The National Industrial and Commercial Investments Limited (NICIL) is the body to make pronouncements on the shares that it had held in the Guyana Telephone and Telegraph Company Limited (GTT) and not the Minister of State.
Subject Minister, Joseph Harmon, made this disclosure on Friday when he met with members of the local media corps at the Ministry of the Presidency for a post-Cabinet briefing.
Harmon was at the time responding to queries that Government might be in receipt of a document from Hong Kong Telecoms that may have outlined what obtained with the missing US$5 million due to NICIL.
The Minster of State told media operatives that when it comes to the matter involving the GT&T shares, the matter is for NICIL as a corporate body and that his engagement in the matter was on behalf of NICIL, since he is a Director of the Government-owned company.
According to Harmon, all of the documents were handed to NICIL, which holds responsibility and within whose jurisdiction the matter rests.
According to Harmon, he is but a Director at NICIL, and as such, is not at liberty to discuss matters of the Board. He said it is the Chairman and Executive Secretary that are vested with the authority to make pronouncements on behalf of the NICIL Board.
He said all of the relevant documents pertaining to the outstanding US$5 million have been turned over to the NICIL Board of Directors.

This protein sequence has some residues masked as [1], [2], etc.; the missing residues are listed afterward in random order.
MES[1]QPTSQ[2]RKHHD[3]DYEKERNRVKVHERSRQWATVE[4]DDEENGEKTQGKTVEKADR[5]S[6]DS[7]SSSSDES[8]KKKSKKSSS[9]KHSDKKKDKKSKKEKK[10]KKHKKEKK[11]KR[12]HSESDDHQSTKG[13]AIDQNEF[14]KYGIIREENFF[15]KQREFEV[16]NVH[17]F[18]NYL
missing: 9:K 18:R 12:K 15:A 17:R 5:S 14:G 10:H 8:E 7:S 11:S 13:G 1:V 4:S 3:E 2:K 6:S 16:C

The missing US$5 million, that was supposed to be paid to NICIL by a Chinese-based company for shares held in GT&T, was also flagged by Auditor General Deodat Sharma, in his 2015 report on the audits of the national accounts.
According to Sharma, NICIL was the registered holder of 4125 shares, representing 20 per cent of the holdings in GT&T but this was sold in November 2012.
“On November 8, 2012, upon signing of the agreement, an amount of $4.9 billion was transferred to NICIL… the balance of US$5 million remaining should have been paid by the company within two years. At the time of reporting, no payment was made with respect to the outstanding balance.”
Sharma also reported that with respect to the audits of NICIL as an entity, the audit for 2014 is still being finalised.
With regards to the company’s consolidated financial statements, “these have been completed and reports issued up to the year 2006.”
Meanwhile, the Auditor General found also that NICIL – another of the state-owned institutions, which the APNU/AFC has in the past criticised as a slush fund – continues to function in a manner where it retains significant bulks of its proceeds.
This state of affairs has since been adversely reflected on the national accounts since a shortfall of $1 billion from NICIL represented more than half of what was supposed to be collected by Government as part of its revenues on dividends from non-financial institutions.
According to the 2015 Audit Report, an amount of just over $1 billion was reflected as dividends from non-financial institutions, as received from NICIL for the Guyana Oil Company (Guyoil) for 2015 as an interim payment.
It was found after an examination of the financial statements for Guyoil that in 2015, just over $2 billion was in fact handed over to NICIL, which in turn only handed over half of that amount to the Treasury.